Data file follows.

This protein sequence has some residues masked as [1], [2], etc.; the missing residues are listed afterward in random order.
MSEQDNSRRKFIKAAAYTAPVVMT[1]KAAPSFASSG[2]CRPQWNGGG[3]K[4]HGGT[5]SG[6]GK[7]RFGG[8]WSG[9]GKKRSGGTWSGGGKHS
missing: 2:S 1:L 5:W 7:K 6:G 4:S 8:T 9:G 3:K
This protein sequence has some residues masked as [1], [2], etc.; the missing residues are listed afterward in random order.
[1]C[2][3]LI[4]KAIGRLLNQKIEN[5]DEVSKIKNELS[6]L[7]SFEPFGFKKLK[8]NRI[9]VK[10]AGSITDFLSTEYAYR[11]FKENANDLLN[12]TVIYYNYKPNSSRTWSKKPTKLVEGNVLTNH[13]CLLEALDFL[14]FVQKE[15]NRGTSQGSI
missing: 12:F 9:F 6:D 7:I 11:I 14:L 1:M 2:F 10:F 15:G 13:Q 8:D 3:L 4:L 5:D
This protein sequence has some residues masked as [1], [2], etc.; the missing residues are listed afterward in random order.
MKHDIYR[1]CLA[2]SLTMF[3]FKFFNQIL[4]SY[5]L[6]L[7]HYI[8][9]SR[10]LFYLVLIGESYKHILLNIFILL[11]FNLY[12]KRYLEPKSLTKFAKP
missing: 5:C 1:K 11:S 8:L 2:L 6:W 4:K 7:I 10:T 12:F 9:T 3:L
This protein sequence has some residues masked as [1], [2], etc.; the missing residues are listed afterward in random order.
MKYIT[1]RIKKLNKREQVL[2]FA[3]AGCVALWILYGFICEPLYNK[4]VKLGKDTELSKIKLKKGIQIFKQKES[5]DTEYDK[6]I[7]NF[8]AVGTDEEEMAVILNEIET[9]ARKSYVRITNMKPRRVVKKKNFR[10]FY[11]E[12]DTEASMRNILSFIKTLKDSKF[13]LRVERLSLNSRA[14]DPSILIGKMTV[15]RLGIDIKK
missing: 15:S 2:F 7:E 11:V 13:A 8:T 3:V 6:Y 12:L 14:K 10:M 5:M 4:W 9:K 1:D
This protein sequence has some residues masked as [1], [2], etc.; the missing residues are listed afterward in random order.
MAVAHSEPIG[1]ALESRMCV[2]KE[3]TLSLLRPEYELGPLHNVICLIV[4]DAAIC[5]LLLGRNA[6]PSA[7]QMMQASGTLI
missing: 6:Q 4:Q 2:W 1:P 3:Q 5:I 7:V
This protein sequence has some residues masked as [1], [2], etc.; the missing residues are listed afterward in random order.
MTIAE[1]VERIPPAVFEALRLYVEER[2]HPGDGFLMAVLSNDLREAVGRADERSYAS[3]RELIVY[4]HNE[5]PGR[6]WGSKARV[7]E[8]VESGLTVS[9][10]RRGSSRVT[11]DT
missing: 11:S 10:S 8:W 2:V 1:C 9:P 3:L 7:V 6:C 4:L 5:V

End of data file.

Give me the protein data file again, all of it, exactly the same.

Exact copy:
This protein sequence has some residues masked as [1], [2], etc.; the missing residues are listed afterward in random order.
MSEQDNSRRKFIKAAAYTAPVVMT[1]KAAPSFASSG[2]CRPQWNGGG[3]K[4]HGGT[5]SG[6]GK[7]RFGG[8]WSG[9]GKKRSGGTWSGGGKHS
missing: 2:S 1:L 5:W 7:K 6:G 4:S 8:T 9:G 3:K
This protein sequence has some residues masked as [1], [2], etc.; the missing residues are listed afterward in random order.
[1]C[2][3]LI[4]KAIGRLLNQKIEN[5]DEVSKIKNELS[6]L[7]SFEPFGFKKLK[8]NRI[9]VK[10]AGSITDFLSTEYAYR[11]FKENANDLLN[12]TVIYYNYKPNSSRTWSKKPTKLVEGNVLTNH[13]CLLEALDFL[14]FVQKE[15]NRGTSQGSI
missing: 12:F 9:F 6:D 7:I 11:I 14:L 1:M 2:F 10:F 15:G 13:Q 8:D 3:L 4:L 5:D
This protein sequence has some residues masked as [1], [2], etc.; the missing residues are listed afterward in random order.
MKHDIYR[1]CLA[2]SLTMF[3]FKFFNQIL[4]SY[5]L[6]L[7]HYI[8][9]SR[10]LFYLVLIGESYKHILLNIFILL[11]FNLY[12]KRYLEPKSLTKFAKP
missing: 5:C 1:K 11:S 8:L 2:L 6:W 4:K 7:I 10:T 12:F 9:T 3:L
This protein sequence has some residues masked as [1], [2], etc.; the missing residues are listed afterward in random order.
MKYIT[1]RIKKLNKREQVL[2]FA[3]AGCVALWILYGFICEPLYNK[4]VKLGKDTELSKIKLKKGIQIFKQKES[5]DTEYDK[6]I[7]NF[8]AVGTDEEEMAVILNEIET[9]ARKSYVRITNMKPRRVVKKKNFR[10]FY[11]E[12]DTEASMRNILSFIKTLKDSKF[13]LRVERLSLNSRA[14]DPSILIGKMTV[15]RLGIDIKK
missing: 15:S 2:F 7:E 11:V 13:A 8:T 3:V 6:Y 12:L 14:K 10:M 5:M 4:W 9:K 1:D
This protein sequence has some residues masked as [1], [2], etc.; the missing residues are listed afterward in random order.
MAVAHSEPIG[1]ALESRMCV[2]KE[3]TLSLLRPEYELGPLHNVICLIV[4]DAAIC[5]LLLGRNA[6]PSA[7]QMMQASGTLI
missing: 6:Q 4:Q 2:W 1:P 3:Q 5:I 7:V
This protein sequence has some residues masked as [1], [2], etc.; the missing residues are listed afterward in random order.
MTIAE[1]VERIPPAVFEALRLYVEER[2]HPGDGFLMAVLSNDLREAVGRADERSYAS[3]RELIVY[4]HNE[5]PGR[6]WGSKARV[7]E[8]VESGLTVS[9][10]RRGSSRVT[11]DT
missing: 11:S 10:S 8:W 2:V 1:C 9:P 3:L 7:V 6:C 4:L 5:V